Researchers at Stanford University are on a mission to completely revamp the Internet. Plans for their multipart program, called the Clean Slate Design for the Internet, will be presented to the public this Wednesday at the school’s annual Computer Forum. Ultimately, the researchers hope to make the Internet safer, more transparent, and more reliable by reconsidering both private and public networks.
Ten years ago, some researchers thought the Internet would be routinely used for all kinds of essential services, from remote surgery to even air-traffic control. “To think of that today is kind of laughable,” says Nick McKeown, an associate professor of electrical engineering and computer science at Stanford and leader of the Clean Slate project. “If air-traffic control was carried on the Internet, I, for one, wouldn’t fly.”
The Internet may have revolutionized society, but McKeown points out that there are still some basic things it doesn’t do well. There’s no reliable way of knowing whom data comes from, for example, because the Internet was designed in a way that makes it “ridiculously easy” to fake any information’s origin, McKeown says. It would be much easier to eliminate unsolicited e-mail messages if the sender could be verified because spammers could be quickly identified and prosecuted.
The intent of data can also be masked. Data packets that might look as though they were sent for a legitimate purpose could actually be intended to damage the network by spreading viruses or searching for secret information. When the Internet was first designed, “it was assumed that everyone would be well behaved, but we’re obviously in an era now where we can’t make that assumption,” McKeown says.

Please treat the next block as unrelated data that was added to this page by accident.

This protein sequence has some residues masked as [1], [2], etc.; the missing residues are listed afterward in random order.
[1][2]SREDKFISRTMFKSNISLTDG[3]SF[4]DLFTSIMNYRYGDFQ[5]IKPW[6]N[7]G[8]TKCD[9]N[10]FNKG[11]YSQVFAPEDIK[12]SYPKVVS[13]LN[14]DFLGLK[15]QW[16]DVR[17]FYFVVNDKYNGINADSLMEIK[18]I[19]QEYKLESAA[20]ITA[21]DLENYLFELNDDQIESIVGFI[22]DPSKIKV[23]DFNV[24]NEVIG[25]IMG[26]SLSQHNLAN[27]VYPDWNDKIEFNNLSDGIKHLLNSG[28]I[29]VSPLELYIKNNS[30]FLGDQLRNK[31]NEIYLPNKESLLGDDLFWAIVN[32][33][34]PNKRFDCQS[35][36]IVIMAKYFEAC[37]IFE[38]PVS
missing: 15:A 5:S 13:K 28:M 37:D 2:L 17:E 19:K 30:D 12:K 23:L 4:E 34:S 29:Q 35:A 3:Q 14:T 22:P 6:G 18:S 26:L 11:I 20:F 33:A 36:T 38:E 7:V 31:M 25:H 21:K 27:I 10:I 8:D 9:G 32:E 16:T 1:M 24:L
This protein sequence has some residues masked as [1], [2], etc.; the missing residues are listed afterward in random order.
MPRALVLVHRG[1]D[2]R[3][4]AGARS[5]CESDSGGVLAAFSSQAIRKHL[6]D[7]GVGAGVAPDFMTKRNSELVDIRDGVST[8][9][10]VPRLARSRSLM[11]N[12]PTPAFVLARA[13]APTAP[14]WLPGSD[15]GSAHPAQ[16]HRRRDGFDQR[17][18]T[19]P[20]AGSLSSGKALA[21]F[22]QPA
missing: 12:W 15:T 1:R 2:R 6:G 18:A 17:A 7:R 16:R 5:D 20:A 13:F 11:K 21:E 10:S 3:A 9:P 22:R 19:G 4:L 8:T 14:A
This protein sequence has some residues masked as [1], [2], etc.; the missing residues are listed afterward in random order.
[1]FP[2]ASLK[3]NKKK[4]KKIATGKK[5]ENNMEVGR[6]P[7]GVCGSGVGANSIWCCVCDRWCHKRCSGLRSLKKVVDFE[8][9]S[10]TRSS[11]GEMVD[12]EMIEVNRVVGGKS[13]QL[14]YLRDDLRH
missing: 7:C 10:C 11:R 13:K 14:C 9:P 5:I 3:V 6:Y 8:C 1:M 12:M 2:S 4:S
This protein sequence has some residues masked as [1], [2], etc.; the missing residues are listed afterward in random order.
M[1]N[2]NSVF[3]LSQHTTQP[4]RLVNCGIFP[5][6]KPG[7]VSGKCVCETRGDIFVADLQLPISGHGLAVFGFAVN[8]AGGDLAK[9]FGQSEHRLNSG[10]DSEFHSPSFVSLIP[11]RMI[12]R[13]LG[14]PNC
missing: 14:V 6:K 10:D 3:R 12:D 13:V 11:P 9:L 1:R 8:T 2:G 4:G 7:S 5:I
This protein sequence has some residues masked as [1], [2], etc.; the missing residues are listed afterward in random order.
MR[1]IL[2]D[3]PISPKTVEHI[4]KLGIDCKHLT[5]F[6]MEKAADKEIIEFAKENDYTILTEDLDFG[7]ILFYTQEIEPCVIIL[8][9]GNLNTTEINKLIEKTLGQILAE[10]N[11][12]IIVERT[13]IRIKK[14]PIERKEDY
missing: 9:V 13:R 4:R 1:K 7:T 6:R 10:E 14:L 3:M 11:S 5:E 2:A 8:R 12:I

To address these and other issues, Clean Slate researchers are working in small teams on separate projects. One team is tackling corporate network security issues by turning the current model on its head and developing a 400-user wireless network called Ethane.
Most corporate computer networks currently have a firewall at the outer edge of the network to protect it. But machines within the corporate network are free to communicate with one another. “That shouldn’t be the case,” says David Mazieres, assistant professor of computer science at Stanford and member of the Ethane development team, in part because the current model is a “big pain” to maintain.
McKeown says there should be an easy way, for example, to send all of the traffic from computers without the latest security patches installed and filter it through an intrusion detection device, so that viruses don’t spread within the corporate network. “But there’s no way of doing that now,” he says.
Instead of letting all computers within the corporate network communicate freely, Ethane is designed so that communication privileges within the corporate network have to be explicitly set; that way, only those activities deemed safe are permitted. “With hindsight, it’s a very obvious thing to do,” McKeown says.